Gratitude Separates Good Leaders From Great

Let the record show that we have cheered for the Tampa Bay Buccaneers, a professional American football team, since our arrival in Florida more than two decades ago.

So, to say I was as shocked and amazed as anyone when the team signed superstar Quarterback Tom Brady last year would be an understatement of epic proportions.

When the team won the Super Bowl in their home stadium, with Tom Terrific at the helm, I wanted to test our water to make sure hallucinogens hadn’t seeped into the aquifer over the course of the season.

Recently, our Bucs traveled to New England, where Tom set the record for the most passing yards in the history of the National Football League.

While dutifully impressed with this accomplishment . . . more than 80,000 yards and counting . . . it was his post-game comments that provided insight into his character and had me taking notes:

A quarterback can’t do anything if guys don’t catch the ball and guys did a great job catching for me the last 22 years,” he said. “All of them which I hope felt a little piece of happiness tonight because everybody contributed.”

The comment was heartfelt, displayed humility, and served as another example of how expressing gratitude is a character trait that separates good leaders from great.

Quality of Expression

Mind-numbing volumes of data exist touting that expressing genuine appreciation is a valued technique for promoting engagement and boosting morale among a team.

We can agree with the science behind the intent; it’s the genuine part that gives most leaders trouble.

Blanket statements such as “Thank you for all you do” and “I appreciate you” are a glance in the right direction, but never achieve the extended level of trust and confidence that true engagement demands. They’re not specific, leaving the audience unfulfilled and clutching to an unanswered question.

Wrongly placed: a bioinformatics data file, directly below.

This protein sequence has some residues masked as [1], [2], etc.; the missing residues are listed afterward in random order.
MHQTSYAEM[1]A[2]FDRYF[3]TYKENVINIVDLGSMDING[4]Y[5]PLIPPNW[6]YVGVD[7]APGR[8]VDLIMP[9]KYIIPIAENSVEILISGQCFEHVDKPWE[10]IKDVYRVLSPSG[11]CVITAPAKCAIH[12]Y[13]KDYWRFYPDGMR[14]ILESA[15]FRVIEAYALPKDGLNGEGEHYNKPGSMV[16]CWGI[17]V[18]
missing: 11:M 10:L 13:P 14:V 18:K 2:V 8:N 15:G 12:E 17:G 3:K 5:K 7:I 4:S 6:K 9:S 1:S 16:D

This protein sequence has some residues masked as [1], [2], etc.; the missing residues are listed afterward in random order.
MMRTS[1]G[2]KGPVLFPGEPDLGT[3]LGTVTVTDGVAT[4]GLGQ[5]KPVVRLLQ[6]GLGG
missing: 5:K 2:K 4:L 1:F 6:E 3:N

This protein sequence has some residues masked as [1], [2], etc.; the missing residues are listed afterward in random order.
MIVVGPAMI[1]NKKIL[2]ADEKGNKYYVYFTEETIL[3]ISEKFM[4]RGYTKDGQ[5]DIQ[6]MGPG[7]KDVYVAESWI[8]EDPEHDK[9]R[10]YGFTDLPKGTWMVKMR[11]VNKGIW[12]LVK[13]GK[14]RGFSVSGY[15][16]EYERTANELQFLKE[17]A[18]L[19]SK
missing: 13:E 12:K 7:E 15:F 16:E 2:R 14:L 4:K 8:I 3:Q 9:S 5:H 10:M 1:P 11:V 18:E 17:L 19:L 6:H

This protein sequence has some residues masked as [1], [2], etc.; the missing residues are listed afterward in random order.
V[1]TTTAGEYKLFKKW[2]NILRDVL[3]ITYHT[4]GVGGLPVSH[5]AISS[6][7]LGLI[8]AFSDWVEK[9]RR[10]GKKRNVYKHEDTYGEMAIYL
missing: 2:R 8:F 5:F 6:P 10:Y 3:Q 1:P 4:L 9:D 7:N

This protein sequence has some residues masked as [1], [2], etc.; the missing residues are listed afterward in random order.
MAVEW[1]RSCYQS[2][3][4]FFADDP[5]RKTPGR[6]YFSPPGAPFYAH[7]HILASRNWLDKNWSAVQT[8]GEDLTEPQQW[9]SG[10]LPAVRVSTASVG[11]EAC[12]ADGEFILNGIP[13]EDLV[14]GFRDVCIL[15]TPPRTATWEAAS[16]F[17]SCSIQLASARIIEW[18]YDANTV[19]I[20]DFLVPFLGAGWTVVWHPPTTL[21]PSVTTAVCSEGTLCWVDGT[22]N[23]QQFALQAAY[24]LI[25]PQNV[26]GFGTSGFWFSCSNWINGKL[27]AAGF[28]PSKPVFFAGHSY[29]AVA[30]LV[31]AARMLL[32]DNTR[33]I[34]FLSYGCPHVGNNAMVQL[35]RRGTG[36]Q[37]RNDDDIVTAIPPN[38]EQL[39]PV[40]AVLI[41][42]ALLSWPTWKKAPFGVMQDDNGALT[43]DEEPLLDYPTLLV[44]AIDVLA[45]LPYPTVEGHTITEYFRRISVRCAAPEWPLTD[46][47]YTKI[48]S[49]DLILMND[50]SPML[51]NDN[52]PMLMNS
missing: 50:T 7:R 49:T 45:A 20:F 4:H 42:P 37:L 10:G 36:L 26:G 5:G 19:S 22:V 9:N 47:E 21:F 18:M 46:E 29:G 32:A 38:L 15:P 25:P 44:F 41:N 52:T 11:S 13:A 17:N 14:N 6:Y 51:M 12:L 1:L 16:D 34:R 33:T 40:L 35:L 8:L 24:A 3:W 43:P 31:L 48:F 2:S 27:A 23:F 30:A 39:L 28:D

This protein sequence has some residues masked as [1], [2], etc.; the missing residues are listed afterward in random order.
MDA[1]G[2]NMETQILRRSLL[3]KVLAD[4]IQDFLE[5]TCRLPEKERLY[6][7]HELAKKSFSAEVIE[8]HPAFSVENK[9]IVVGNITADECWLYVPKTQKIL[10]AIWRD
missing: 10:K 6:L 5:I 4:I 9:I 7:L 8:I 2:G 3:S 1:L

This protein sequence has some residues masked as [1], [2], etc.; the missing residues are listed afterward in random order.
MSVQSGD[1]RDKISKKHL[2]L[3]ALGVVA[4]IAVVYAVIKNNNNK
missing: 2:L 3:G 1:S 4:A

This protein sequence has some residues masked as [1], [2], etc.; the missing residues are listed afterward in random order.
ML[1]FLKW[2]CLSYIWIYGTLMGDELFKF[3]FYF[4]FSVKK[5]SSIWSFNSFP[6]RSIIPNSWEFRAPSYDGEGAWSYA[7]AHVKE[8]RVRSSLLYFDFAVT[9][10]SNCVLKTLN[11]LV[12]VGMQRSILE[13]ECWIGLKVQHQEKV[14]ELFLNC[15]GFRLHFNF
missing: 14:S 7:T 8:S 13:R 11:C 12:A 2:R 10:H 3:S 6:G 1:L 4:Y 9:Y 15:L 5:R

For example, when someone offers “I appreciate you”, my instinct is to respond, “For what?”

Thank you for appreciating me . . . makes me feel warm inside to know that I matter.

Offering specifics or details adds depth to the expression, an emotional connection capable of inspiring me to do more.

Without those specifics, I’m forced to rely on personal judgement to decide what to focus on next. 

Even Tom Brady started down a familiar path in his post-game comments, stating that he has been blessed to be around some amazing teammates. Everyone says that. Throw it on the pile with “It takes a village” and “No one is an island.”

But then he displayed his true character by referencing a very specific, personal bond shared with his receivers, one based on trust and confidence.

He acknowledged throwing the ball as only one side of a shared equation. Someone had to catch it on the other end . . . success depended on joint accountability. When it came to accepting credit for having achieved a milestone, he deferred to this reality in his statement, extending his personal wish for each receiver to share in the happiness of the moment.

That spoke volumes to me.

Boosting Gratitude

There are steps you can take to boost the quality of your appreciation and recognition, enhancing efforts to engage your team, and making gratitude your ticket from good to great:

Do Your Recon

Understanding . . . and comprehending . . . ways to express gratitude among your team begins with doing a little pre-work.

New hire paperwork, an annual review, or the kick-off to a new year are great opportunities to solicit information and preferences from individual team members.

Focus on items that fit into plans for personalizing future gratitude or recognition efforts. Everyone appreciates receiving a gift card to a grocery store or supercenter. Same thing for a prepaid credit card. Both represent an extended effort on your part and communicate gratitude.

However, investing the time and energy to choose a gift card from a specific vendor or outlet from a personal preference list communicates something beyond gratitude.